• I grilled the packets on direct medium heat (350 degrees) for twenty minutes.
  • I then moved the packets to indirect heat (upper shelf) for twenty minutes.

Tips for Grilling

  • I used high-temperature vegetable spray in the foil/foil pans.
  • I checked the packets while grilling to prevent burning. (Packet cooking is all about timing. Check one for "doneness." Practice will determine your best timing.)
  • Be careful of steam when you open the packets.
  • Re-use or recycle the foil pans if you used these.

I am set for the week! YUMM

Monday, September 15, 2014

Floral Designer or Restaurateur?

Despite the horrible humidity and high temperatures here, I am really enjoying the look of autumn in the craft stores. Especially the 50% reductions! Now is the time I get other tasks done quickly so that I can have fun with my purchases. Last year at the after-season clearance sales (wowowow 90%), I was able to collect many nice items to add to these new ones. Here are my creations from last week:

I usually work in the craft set-up area in my garage, but the heat forced me into the house. My kitchen is the easiest place inside to protect with drop clothes and for clean-up. What happens when I need to cook? Luckily with the cooking plan that I have been sharing with my daughters, I do not cook often. [See "Home Cooking" and "Order in the House" for my menu planning and cooking methods.]

Now 25 days have passed, and all our meals are eaten - so out goes the floral shop and in comes the restaurant prep. I enjoy my process (shopping one day and cooking the next); however, the shopping and putting-away, along with prep and clean-up are time-consuming and tedious for my personality. Want to know my short-cut methods so that I can enjoy the creative process of cooking? FIRST, here are meals:

RECIPE LINKS: Summer Vegetable Bake, Salisbury Steak with Caramelized Onion Gravy,  Best Ever Roast Chicken, Lasagna Rolls, Butter Bean Soup with Cabbage and Ham (With extras such as asparagus, small golden potatoes, carrots, celery, peppers, eggs. cheese, salad fixings = $28 total from each of us independent ladies)


1. Plan meals in a way that suits you. I am very visual (My magnetic refrigerator "Pinterest" display).

2. Shop to save money and time. I shop on "senior day" if I can, purchase "buy-one-get-one-free" items, select sales and reliable store brands, and occasionally use coupons. Since I will be cooking that afternoon or the next day, I help separate items at check-out so that once home I do not put things in the pantry - just the appropriate bags in the refrigerator. I will be using all the items anyway during the next hours.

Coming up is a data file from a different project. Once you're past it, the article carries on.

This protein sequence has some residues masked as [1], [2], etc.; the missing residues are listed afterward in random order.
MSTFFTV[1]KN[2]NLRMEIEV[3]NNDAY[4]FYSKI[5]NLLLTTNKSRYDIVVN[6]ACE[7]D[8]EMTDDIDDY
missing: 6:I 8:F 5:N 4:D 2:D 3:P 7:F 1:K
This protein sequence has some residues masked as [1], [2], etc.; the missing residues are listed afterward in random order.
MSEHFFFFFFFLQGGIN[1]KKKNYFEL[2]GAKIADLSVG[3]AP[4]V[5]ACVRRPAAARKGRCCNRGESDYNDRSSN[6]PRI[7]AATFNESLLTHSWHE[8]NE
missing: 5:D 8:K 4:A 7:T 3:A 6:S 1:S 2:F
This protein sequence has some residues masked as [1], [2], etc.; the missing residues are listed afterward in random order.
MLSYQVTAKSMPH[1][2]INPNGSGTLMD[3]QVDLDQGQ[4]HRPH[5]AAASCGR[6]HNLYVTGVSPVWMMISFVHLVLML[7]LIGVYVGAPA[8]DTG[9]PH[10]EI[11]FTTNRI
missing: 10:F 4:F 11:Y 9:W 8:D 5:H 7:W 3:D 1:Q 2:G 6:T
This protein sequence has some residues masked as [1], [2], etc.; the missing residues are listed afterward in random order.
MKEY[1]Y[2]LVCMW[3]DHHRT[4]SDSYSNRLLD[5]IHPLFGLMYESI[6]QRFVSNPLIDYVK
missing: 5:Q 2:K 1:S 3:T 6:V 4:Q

3. Plan the most efficient cooking order for prep, in-between clean-up, crockpot cooking, stovetop cooking, oven cooking, and final clean-up. My entire cooking process has never been more than four hours (every 20 or so days). I think that is "pretty good" since I have only one heating unit working on my old stovetop. I need to replace the entire stovetop, but it has not made the top five of the major repair list yet!

4. Enjoy your free time! Bye for now...I am off to pursue another creative project.

Tuesday, August 26, 2014

Warm but Fuzzy Memories

For years I have tried to understand VHS to digital transfer of videos representing 30+ years of family life, events, and vacations. With no success, I was still waiting for a good deal to pay someone else to do the project for me. $$$$

I found a solution this week. Because I use my Amazon Reward Points for FUN purchases, I checked on Diamond VC500 One Touch Video Capture. I read the reviews because the device was exactly what I need as an amateur...and it would be free with points. All was easy despite the sparse directions; however by trial and error, I got results. [Do not ask how I did it. As I said - trial and error...]

The images show the fuzzy damage of years of playing these tapes, but so does memory. 

Friday, August 22, 2014

Outside Little Townships